A Toast to Bishop Barron

by on September 9, 2015

“Ad multos annos, vivas…”

A solitary priest stands at his table and intones in Latin. A dining room full of men in black suits and Roman collars rises to its feet and joins him. They have just finished another “sit-down dinner,” a celebratory tradition at the seminary on big occasions. Today’s occasion is the opening of the school year with the Mass of the Holy Spirit and the declaration of 45 seminarians of their intention to pursue Holy Orders. Today’s occasion also happens to be the final sit-down dinner with our Los Angeles-bound Rector Emeritus, Bishop Robert Barron.

“…gloriosque annos, vivas…”

Many of the men standing and singing will miss Father Barron. A few of the new men, including some who have just declared their candidacy for Orders, have not yet had a chance to get to know Barron well. I am in the former group. Memories come to mind: Fr. Barron on his favorite Tectrix stationary bike down in our gym, simultaneously exercising, piping Bob Dylan through his earbuds on max volume, and reading Gerald McCool’s The Neo-Thomists. Fr. Barron at the podium in Room 201, introducing me to von Balthasar and the elastic Holy Spirit and to Tillich and ontological anxiety during his Doctrine of God class. Fr. Barron among the onlookers at his beloved inter-seminary basketball tournament, laughing amiably at the homemade Fr. Barron Fathead our men were waving in the stands. Fr. Barron making an unscheduled visit to my room, having been pointed over from across the hall by his vice-rector, who thought he would enjoy the image of St. Thomas Aquinas on my wall. Fr. Barron, never one to miss someone’s physical resemblance to Church figures, over the lunch table playfully referring to our moral theologian as “Young Wojtyla,” to our patristics teacher as “Young Ratzinger,” and to me, despite my spectacles, as “Young Sheen.”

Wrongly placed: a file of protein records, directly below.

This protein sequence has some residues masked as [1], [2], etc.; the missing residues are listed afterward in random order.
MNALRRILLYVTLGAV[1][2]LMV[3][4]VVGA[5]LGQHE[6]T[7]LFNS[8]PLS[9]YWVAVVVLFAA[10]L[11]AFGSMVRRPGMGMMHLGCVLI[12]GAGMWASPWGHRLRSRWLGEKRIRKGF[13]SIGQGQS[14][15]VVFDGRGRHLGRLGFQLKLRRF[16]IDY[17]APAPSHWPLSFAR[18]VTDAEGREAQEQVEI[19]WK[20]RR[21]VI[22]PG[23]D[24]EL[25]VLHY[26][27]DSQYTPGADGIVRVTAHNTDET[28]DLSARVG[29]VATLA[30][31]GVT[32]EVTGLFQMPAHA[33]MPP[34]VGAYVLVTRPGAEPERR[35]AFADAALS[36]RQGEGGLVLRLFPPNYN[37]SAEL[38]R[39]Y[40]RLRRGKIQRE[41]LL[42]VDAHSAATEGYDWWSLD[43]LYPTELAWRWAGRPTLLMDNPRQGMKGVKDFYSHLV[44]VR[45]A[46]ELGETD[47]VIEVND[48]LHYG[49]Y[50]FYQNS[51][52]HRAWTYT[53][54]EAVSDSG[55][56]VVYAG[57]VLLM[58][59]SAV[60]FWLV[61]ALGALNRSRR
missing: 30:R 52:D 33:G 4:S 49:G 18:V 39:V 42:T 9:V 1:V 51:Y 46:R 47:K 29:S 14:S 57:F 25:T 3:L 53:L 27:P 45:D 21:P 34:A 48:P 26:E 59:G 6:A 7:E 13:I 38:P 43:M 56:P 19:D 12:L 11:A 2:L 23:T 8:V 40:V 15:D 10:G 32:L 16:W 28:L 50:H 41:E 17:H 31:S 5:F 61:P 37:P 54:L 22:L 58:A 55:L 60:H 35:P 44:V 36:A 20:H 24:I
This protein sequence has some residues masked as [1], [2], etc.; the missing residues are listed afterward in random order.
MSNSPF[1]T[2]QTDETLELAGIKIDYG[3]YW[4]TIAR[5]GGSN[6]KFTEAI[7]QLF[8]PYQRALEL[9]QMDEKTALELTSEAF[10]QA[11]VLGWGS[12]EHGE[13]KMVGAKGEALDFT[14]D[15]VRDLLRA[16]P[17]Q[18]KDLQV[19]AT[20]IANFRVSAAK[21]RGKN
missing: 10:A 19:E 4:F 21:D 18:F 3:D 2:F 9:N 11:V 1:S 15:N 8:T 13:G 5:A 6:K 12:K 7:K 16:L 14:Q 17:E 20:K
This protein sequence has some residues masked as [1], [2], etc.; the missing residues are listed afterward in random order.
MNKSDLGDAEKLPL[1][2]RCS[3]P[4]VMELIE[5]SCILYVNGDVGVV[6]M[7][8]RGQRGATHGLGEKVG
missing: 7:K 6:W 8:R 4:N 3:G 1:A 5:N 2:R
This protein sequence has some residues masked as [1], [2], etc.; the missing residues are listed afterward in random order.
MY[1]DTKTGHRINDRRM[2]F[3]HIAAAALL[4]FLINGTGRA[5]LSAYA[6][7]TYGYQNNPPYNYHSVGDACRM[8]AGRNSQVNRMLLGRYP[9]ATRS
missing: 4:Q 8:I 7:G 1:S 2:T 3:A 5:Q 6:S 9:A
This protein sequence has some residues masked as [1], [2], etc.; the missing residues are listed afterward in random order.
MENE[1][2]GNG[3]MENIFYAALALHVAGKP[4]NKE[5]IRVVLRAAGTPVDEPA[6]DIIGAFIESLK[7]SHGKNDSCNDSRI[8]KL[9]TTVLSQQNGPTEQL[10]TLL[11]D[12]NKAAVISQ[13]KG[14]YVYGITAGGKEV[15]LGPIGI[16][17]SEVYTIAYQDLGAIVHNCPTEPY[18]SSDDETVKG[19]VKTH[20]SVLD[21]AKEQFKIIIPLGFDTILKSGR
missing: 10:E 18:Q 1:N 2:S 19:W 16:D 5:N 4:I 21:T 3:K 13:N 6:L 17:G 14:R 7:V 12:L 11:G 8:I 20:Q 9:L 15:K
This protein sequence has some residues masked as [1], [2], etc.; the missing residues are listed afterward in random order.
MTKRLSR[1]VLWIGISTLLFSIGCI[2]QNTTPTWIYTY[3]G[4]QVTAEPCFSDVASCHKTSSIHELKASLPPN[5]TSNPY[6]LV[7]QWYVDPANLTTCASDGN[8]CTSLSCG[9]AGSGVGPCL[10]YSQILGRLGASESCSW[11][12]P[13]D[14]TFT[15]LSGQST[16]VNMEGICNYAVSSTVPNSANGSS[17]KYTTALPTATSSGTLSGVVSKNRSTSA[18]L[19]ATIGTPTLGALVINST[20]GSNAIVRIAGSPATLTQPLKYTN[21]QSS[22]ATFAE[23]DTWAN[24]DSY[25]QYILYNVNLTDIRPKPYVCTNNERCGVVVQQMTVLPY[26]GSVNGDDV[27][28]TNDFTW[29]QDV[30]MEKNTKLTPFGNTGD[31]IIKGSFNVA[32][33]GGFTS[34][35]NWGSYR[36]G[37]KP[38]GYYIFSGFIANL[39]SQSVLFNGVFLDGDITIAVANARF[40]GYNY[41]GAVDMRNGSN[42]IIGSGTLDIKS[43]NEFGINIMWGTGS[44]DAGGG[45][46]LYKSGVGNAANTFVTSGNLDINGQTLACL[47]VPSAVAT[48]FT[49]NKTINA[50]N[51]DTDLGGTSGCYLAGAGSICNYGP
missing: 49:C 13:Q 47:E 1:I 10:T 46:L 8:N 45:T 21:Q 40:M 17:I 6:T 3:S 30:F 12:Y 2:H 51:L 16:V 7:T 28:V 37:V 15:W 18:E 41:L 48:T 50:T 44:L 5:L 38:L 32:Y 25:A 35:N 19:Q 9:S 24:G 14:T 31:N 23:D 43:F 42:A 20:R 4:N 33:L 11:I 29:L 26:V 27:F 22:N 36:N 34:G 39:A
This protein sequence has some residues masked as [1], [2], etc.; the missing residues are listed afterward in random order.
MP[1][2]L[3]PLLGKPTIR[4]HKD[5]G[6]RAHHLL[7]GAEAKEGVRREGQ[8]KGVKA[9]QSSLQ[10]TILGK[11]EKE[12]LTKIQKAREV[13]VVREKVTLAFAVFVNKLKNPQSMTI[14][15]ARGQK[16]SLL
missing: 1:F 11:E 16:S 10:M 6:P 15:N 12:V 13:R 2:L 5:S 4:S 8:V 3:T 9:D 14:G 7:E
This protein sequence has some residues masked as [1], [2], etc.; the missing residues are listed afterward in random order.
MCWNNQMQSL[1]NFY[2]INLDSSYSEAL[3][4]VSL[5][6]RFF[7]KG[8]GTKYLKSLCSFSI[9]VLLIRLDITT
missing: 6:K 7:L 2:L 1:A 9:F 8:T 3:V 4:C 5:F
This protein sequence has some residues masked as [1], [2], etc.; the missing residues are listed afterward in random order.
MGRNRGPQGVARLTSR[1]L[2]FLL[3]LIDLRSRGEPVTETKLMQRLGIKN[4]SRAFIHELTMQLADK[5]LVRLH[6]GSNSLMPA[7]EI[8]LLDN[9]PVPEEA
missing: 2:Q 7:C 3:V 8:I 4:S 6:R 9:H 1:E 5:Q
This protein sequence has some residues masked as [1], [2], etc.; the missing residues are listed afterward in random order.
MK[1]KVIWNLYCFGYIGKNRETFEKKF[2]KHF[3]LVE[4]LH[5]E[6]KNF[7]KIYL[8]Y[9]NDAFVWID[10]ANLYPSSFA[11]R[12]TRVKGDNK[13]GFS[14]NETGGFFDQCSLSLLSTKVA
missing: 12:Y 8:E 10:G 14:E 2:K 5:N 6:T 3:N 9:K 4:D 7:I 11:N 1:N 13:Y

“…Ad multos annos, gloriosque annos…”

Fr. Barron’s successor as Rector suggested that we pray for the Bishop-to-be using the words of Lumen Gentium about bishops. Fr. Barron was to me a great example of fatherhood, leadership, and scholarship. I have no doubt that he will be what the Church asks of Her bishops: a “visible principle and foundation of unity,” a “preacher of the faith, who leads new disciples to Christ, an “authentic teacher…who preaches to the people committed to him the faith they must believe and put into practice,” a man “sent by the Father to govern His family,” who “keeps before his eyes the example of the Good Shepherd, who came not to be ministered unto but to minister, and to lay down his life for his sheep.”

“…vivas, vivas, vivas!”

I’ve never been entirely sure to whom we are singing this end-of-meal song, though it seemed reasonable to assume it was the Rector. Long ago, the song’s words were sung three times by a newly-ordained bishop to his consecrator. May you, Bishop Barron, live to many and glorious years, and may your episcopal ministry be blessed and fruitful!

Ad Multos Annos is traditionally sung at the end of major community events at Mundelein Seminary. It is a traditional Latin expression of goodwill and longevity of life and service which means “to many years.”